Researchers at MIT have successfully implanted false memories in mice. Using a technique called optogenetics, researchers were able to isolate neurons controlling a single memory in the brain, tag them, then later stimulate them with light to induce the memory.
“If mice had Hollywood, this would be ‘Inception’ for them,” said Steve Ramirez, one of the lead researchers of the study, referring to the 2010 science-fiction film. The study was published online in the journal Science.
Whitley's latest journal discusses possibly implanted memories he has of his visitor experiences. You can read his journal here.
First, researchers discovered a way to reactivate a memory the mouse has actually experienced. They triggered the memory of a tiny electrical jolt the mouse received upon stepping into a red colored chamber. Later, upon stepping into the same red chamber, the mouse stops suddenly, recalling a fearful memory of the jolt.
Next, they took a new mouse let it explore a red chamber. The next day, they released it into a blue chamber, where it simultaneously gave it a jolt and stimulated the memory of the red chamber, which caused the mouse to associate a fearful memory with the red room. When it was then released back into the “safe” red room, it stopped suddenly, remembering the false memory of being shocked in the red room.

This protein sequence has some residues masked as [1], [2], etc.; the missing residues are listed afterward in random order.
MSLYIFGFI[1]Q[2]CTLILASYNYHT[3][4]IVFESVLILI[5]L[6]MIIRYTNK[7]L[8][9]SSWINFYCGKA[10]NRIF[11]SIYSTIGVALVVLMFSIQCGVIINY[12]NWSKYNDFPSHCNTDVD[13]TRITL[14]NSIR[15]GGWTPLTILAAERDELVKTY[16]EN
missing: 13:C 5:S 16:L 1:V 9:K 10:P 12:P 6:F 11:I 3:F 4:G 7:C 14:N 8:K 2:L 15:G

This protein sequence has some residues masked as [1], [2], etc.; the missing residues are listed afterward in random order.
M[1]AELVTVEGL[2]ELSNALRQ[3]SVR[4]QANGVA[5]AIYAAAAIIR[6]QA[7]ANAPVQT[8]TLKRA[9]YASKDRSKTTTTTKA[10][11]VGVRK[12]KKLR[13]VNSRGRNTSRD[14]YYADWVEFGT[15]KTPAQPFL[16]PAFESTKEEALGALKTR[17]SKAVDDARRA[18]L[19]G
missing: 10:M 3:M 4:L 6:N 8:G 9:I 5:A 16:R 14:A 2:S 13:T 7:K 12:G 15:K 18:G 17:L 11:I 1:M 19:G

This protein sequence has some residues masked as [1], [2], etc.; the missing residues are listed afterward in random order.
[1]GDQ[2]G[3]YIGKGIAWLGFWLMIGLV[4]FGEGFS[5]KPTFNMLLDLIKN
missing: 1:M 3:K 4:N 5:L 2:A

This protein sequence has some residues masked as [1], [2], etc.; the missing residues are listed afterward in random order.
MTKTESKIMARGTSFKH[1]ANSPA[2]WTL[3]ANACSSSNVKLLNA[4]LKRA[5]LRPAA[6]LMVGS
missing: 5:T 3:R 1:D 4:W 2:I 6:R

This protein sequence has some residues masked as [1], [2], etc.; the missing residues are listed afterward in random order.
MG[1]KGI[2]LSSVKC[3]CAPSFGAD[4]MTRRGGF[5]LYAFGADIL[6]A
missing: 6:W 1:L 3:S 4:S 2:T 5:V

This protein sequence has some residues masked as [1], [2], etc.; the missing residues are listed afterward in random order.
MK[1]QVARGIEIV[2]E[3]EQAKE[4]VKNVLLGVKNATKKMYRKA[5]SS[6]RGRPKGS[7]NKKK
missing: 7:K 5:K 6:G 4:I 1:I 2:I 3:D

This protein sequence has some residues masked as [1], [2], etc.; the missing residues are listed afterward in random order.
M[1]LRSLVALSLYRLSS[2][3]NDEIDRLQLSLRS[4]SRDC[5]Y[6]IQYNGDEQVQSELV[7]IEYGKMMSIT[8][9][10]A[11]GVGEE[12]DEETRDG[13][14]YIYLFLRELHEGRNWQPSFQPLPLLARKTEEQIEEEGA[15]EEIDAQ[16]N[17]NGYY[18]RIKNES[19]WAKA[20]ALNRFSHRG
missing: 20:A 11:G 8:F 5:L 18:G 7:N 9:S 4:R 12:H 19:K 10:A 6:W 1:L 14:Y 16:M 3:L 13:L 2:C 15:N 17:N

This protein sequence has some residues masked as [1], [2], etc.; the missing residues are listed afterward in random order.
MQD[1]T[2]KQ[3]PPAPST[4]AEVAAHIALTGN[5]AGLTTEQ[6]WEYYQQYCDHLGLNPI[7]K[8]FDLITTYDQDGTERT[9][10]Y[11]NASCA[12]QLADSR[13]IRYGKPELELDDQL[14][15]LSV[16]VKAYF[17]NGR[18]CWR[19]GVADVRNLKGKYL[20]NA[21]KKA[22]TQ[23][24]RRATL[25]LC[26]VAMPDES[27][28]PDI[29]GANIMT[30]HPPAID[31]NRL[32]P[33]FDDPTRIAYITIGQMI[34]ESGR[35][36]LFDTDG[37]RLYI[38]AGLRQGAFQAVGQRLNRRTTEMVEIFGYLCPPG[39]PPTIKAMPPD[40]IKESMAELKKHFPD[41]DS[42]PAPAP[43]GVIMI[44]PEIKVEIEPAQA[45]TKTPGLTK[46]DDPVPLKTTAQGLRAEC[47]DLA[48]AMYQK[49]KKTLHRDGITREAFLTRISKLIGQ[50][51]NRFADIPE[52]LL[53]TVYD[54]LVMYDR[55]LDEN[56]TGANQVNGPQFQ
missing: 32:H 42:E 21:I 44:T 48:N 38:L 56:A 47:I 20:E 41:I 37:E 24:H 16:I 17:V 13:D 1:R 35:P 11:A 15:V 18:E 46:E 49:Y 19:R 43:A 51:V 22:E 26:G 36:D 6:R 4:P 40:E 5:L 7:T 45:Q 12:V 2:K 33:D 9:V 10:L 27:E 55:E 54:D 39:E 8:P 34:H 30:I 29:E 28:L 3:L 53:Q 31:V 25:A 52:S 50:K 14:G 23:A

Although they don't expect a human trial anytime soon, Michael Kahana, director of the University of Pennsylvania's Computation Memory Lab (and not involved in the project) called the study a “technical tour de force.” Researchers hope to use the information someday to treat psychological illnesses, such as post-traumatic stress disorder.
In his journal entry, Whitley Strieber points out that close encounter witnesses have already been subjected to other forms of advanced technology, such as implanted objects that defy scientific explanation. Could it also be that they bear false memories of what happened to them? It is to be hoped that as this research progresses, it will become possible to detect the difference between an implanted memory and a real one. This would provide scientists with a major tool in studying the physical effects of close encounter, if any.
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